East-West competition and security in the Middle East

Far from being seen as separate to the ‘Indo Pacific tilt’ in British foreign policy, the Middle East should be viewed as an opening to the East.

Far from being seen as separate to the ‘Indo Pacific tilt’ in British foreign policy, the Middle East should be viewed as an opening to the East. As the physical gateway to the Indo Pacific, and the site of three critical waterways for global trade, the Middle East is geopolitically vital to any strategic desire to focus on the Far East. Mentioned a mere seven times in Britain’s 2023 Defence Command Paper, the Middle East must not be viewed as a low-priority region in western strategy, but as inherently connected to wider international security.

The Chinese brokering of a normalisation agreement between Iran and Saudi Arabia indicates that their involvement in the region is extending out of a fiscal sphere and into a political one. In this context, it is imperative for western states to utilise their pre-existing physical presence in the Middle East and invest in regional relationships. For post-Brexit Britain, its historical relationship with Saudi Arabia serves as a vital foothold. For whilst the traditional formulation of western troops and eastern money holds true, this is not set to be a permanent state of affairs, nor are the two unconnected. New enterprises like the construction of a major port at Duqm, Oman, with its economic and military importance, indicate this. Furthermore, the proliferation of Chinese investment in infrastructure, and other state-owned financial interests in the Middle East, means that viewing the region as separate to the East creates a false dichotomy. Under the NATO conclusion that Chinese interests challenge their own, East-West interactions in, and relations with, the Middle East must be viewed as of vital importance to global security considerations.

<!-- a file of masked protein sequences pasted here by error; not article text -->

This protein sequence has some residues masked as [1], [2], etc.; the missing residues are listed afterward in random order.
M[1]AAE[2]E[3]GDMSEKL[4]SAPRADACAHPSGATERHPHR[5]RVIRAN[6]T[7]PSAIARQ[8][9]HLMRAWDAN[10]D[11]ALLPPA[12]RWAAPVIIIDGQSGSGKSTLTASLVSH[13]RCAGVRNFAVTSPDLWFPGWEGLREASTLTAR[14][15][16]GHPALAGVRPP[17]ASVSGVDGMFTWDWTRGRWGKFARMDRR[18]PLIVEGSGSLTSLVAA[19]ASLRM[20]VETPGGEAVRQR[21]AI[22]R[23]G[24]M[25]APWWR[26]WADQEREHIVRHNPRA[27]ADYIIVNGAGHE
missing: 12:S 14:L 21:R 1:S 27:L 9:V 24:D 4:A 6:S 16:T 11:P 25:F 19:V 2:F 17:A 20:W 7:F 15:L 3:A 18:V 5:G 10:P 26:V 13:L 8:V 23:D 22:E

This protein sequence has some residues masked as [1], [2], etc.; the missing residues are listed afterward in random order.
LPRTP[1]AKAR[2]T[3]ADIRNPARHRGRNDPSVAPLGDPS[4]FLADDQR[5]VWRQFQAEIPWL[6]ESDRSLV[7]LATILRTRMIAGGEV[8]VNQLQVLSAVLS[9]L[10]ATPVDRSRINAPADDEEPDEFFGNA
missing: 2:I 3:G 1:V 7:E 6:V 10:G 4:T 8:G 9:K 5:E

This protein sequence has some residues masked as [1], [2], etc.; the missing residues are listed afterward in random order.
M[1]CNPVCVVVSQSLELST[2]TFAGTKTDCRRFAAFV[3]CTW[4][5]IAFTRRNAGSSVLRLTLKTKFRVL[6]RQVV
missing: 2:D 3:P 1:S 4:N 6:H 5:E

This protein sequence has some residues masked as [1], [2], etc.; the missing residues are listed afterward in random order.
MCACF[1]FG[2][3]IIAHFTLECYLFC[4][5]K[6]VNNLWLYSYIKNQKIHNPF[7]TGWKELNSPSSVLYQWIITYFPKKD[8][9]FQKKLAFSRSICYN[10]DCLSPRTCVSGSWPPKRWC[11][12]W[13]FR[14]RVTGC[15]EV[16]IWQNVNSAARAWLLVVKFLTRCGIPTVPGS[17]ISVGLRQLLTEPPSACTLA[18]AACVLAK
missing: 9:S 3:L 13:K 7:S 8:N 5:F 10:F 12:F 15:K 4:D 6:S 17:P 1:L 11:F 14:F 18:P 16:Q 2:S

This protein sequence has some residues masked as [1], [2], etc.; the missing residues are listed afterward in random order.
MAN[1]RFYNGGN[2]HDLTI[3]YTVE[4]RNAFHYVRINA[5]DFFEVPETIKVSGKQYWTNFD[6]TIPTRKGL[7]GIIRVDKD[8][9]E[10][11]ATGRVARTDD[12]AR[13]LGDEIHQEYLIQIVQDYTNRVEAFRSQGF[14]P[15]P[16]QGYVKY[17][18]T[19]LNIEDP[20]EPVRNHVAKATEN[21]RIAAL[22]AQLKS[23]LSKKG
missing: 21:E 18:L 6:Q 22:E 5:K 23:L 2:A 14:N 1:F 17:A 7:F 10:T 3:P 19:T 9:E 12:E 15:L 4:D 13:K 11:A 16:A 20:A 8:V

Geography and Geopolitics